Order the following functions by growth rate. Write a 1 by the fastest, a 2 by the next fastest, etc. If two functions grow at the same rate, write the same number by both of them.
Which recurrence best describes the work done by a typical binary search algorithm?
For each of the following code snippets indicate the running time using Big-Oh notation (a reasonable upper bound is good enough - no need for an asymptotically tight bound).
sum = 0; if ( condition == true ) for ( i = 0 ; i < n ; ++i ) ++sum; else for ( i = n ; i > sum * 2 ; --i ) ++sum;
sum = 0; for ( i = 0 ; i < n ; ++i ) for ( j = 0 ; j < n ; ++j ) ++sum;
sum = 0; for ( i = 0 ; i < n ; ++i ) for ( j = n * n ; j > 0 ; --j ) ++sum;
sum = 0; for ( i = 0 ; i < n ; ++i ) for ( j = 0 ; j < i ; ++j ) ++sum;
sum = 0; for ( i = 0 ; i < n ; ++i ) for ( j = 0 ; j < i * i ; ++j ) for ( k = 0 ; k < j ; ++k ) ++sum;
sum = 0; for ( i = 0 ; i < n ; ++i ) for ( j = 0 ; j < i * i ; ++j ) if ( j % i == 0 ) for ( k = 0 ; k < j ; ++k ) ++sum;
Suppose T1(N) = O(f(N)) and T2(N) = O(f(N)), which of the following are true?
What is the Big-Oh asymptotic bound for each of the following recurrences?
The sum of xi as i goes from 0 to infinity is equal to 1 / ( 1 - x ) if and only if:
Which of the following is not equal to a3 + 4ab2?
Which of the following has the greatest value?
Which of the choices below is a tight asymptotic bound for a function whose runtime is described by the following recurrence?
T(n) = T( n - 1 ) + n
T(1) = 1
What is the flaw in the following inductive proof?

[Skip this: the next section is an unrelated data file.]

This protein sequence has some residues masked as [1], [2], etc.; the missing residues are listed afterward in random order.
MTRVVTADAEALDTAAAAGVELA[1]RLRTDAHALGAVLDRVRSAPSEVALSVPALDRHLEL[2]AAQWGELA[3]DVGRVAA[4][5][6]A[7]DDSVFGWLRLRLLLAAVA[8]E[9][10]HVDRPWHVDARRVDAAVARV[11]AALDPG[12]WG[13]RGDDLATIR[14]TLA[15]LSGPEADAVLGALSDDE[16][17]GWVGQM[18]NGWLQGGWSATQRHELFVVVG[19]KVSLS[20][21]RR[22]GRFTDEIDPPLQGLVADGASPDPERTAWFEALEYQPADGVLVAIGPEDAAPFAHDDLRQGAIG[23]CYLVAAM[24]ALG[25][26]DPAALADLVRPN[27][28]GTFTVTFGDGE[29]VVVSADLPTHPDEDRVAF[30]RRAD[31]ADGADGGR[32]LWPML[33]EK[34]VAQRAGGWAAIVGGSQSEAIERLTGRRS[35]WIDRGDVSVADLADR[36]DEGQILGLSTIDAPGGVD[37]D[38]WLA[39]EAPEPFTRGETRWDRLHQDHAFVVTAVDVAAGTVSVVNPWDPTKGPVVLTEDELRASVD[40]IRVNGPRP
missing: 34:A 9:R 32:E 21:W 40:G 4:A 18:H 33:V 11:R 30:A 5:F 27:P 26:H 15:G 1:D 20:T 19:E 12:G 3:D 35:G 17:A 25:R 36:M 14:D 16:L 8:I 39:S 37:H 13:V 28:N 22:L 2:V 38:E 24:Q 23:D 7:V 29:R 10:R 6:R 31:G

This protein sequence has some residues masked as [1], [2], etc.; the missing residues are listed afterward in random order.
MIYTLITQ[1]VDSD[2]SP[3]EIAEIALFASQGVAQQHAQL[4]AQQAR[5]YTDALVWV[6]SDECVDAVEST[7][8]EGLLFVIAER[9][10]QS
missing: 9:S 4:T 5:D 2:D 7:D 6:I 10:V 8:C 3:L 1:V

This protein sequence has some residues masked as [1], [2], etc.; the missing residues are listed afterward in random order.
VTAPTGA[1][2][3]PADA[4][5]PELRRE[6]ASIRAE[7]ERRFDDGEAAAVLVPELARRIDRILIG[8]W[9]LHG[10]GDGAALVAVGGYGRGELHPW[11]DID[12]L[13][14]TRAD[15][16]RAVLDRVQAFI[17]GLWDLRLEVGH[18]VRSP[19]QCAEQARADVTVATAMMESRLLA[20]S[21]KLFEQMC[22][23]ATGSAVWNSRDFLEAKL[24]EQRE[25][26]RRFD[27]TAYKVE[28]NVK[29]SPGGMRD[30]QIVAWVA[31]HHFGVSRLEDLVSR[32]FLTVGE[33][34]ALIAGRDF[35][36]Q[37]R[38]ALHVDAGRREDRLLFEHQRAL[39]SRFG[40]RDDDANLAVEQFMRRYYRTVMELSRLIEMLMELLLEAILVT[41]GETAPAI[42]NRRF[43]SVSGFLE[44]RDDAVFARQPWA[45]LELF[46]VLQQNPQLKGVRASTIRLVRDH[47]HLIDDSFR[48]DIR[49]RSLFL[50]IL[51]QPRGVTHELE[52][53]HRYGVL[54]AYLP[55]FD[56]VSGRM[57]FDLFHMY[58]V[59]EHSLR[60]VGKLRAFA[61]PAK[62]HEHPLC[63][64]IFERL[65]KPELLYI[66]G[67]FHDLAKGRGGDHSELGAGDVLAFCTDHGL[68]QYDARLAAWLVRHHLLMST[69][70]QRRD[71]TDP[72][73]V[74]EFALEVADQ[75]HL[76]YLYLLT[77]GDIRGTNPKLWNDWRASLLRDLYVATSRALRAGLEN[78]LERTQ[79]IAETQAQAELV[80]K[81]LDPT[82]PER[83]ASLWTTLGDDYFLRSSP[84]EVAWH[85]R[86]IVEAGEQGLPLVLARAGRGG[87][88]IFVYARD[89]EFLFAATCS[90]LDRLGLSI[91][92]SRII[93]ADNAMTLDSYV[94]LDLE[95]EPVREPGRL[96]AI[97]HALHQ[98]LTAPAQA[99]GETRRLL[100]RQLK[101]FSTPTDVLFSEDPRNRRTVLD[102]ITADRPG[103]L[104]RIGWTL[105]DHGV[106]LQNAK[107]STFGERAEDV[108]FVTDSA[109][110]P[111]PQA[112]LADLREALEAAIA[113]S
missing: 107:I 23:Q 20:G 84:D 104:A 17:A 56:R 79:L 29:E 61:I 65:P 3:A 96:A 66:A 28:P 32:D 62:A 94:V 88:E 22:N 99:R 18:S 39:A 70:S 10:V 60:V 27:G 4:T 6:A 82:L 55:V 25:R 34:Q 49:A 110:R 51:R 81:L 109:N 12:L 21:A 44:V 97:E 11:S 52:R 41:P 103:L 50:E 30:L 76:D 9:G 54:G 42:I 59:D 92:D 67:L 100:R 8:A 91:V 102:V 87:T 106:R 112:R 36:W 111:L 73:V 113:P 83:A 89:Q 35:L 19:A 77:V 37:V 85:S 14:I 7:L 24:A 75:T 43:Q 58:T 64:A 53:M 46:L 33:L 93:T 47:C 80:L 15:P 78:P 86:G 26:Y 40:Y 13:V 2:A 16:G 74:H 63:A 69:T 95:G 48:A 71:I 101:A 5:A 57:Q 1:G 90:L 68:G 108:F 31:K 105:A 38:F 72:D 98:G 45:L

Theorem: All dogs are the same color.
Proof: Proof by induction. Formally, we wish to prove that, for any set of n dogs, all dogs are the same color.
Base case: n = 1: Clearly, if we have a set of only one dog, the dog is the same color as itself.
Induction step: We assume that the property is true for some n, and show that it is true for n + 1. We select two sets of n dogs A and B such that all of the n + 1 dogs occur in at least one of the sets A or B, and there is one dog that appears in both sets (call this dog ``Rover''). Since A and B are of size n, we know from the Induction Hypothesis that the dogs in each set are the same color. Moreover, since Rover is in both sets, both sets must be the same color. So, the property holds for n + 1 dogs. QED.
I once heard a story similar to the following: A wise man in ancient China had done a great service to the ruler. The ruler wanted to express his gratitude and offered the wise man the following options
For the purposes of this question, assume a pound of rice has 10,000 grains, and a ton has 2,000 pounds.
Which option would you choose? Why?
How many grains of rice would be on square N of the chess board?
Imagine that the chess board is infinite, what square would have G grains of rice on it? Use Big-Oh notation if you feel better about doing so.